Jesus also sent his disciples to live in such a way that all will recognize them as his followers. "You too will be witnesses because you have been with me from the outset" (Jn 15: 27). Peter and John did this very well and even the jealous members of the Sanhedrin "recognized them as associates of Jesus" (Acts 4: 13). Mutual charity is singled out by Christ as the distinguishing mark of his followers (cf. Jn 13: 35).

The early Church was sent to a world which did not yet know Jesus Christ, his life and work and his message for humanity. The Church had to meet people of various religions and cultures. Not all would receive the Gospel message and embrace faith in Jesus Christ. Their freedom was to be respected. Yet Christians were still called to enter into dialogue with them, bearing witness to Jesus Christ as the Spirit guided them.

4. The Church questions herself today

As the Church celebrates Pentecost today, almost 2,000 years after the first Pentecost, the Church cannot avoid asking herself some relevant questions. What is Pentecost 2000 saying to the Church today? What progress report can be drawn up about how the Church for the past two millennia has carried out her divinely-given mandate of proclamation, witness and dialogue? How is the Church today announcing that Jesus Christ alone is "the Way, the Truth and the Life" (Jn 14: 6) and that only in him do people find the fullness of religious truth and the means to salvation (cf. Nostra aetate, n. 2)?

Moreover, the Church at Pentecost 2000 has also to examine her life of witness. How do members of the Church give witness to Christ by their lives as they find themselves living and working with people in varying situations:  in societies marked by a sense of the sacred, respect for God and religion and awareness of the transcendent vocation of the human person, or in societies seduced by secularism, permissiveness and practical or even ideological materialism? How do Christians witness to Christ both amid persecutions and in time of consolations?

All Christians are not united under one fold and one shepherd. What can be done, through prayer, study and practical cooperation, to heal the wound of Christian disunity so that common witness may be given?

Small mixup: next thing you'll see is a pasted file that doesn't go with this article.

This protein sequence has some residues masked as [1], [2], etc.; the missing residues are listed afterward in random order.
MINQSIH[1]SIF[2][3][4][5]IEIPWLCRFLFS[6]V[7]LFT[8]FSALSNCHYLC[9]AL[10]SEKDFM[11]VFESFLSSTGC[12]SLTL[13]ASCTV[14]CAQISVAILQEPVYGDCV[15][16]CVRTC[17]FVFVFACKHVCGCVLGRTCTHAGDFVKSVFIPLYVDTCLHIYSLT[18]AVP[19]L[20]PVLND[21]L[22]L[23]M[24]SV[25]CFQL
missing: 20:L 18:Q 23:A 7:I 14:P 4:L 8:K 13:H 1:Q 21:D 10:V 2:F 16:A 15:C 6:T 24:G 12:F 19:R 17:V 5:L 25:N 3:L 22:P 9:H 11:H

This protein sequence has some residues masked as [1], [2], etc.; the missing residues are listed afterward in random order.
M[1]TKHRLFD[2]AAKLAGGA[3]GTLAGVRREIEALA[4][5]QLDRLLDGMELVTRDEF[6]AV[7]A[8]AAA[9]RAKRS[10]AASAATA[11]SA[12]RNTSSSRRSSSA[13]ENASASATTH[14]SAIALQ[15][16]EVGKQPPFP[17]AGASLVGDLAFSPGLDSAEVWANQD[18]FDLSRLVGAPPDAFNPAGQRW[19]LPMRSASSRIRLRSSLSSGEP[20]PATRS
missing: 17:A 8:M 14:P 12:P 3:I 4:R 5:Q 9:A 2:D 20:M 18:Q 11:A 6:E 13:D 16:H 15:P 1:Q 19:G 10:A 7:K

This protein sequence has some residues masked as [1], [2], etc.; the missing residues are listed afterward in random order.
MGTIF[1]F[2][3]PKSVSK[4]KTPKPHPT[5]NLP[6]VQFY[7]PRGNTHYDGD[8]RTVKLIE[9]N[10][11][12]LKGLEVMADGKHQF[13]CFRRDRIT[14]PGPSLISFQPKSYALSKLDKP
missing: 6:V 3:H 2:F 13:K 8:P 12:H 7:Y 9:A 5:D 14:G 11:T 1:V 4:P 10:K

Society worldwide is marked today by the presence of many religions. How effectively is the Church engaging in dialogue? What is being done to establish good relations of mutual understanding and respect, particularly with people of other religions? In what could sometimes be described as a religious supermarket, how do the followers of Jesus Christ react? How are they to show their fidelity to their Lord?

5. Message of the Great Jubilee on this day

On this day of Pentecost, the Great Jubilee 2000 is therefore saying to the Church:  Little flock, be not afraid. Go forth and bear fruit, fruit that will remain.

Members of the Church are called to renewed commitment to Jesus Christ and to his Gospel. Considering that Christians form only one third of all humanity, the permanent validity of the Church's missionary mandate cannot be doubted.

The sharing of the Good News of Jesus Christ demands of all of us fresh zeal and the use of modern means of communication so that the Word of God may reach more and more people. The love of Christ urges us on (cf. 2 Cor 5: 14).

The infant Church was gathered with Mary the mother of Jesus and under the leadership of St Peter. The Church today trusts in the intercession of the Most Blessed Virgin Mary, under the leadership of the Successor of St Peter, Pope John Paul II, to continue to witness to Christ not only in Jerusalem, but also in all Judea and Samaria, and indeed to the ends of the earth.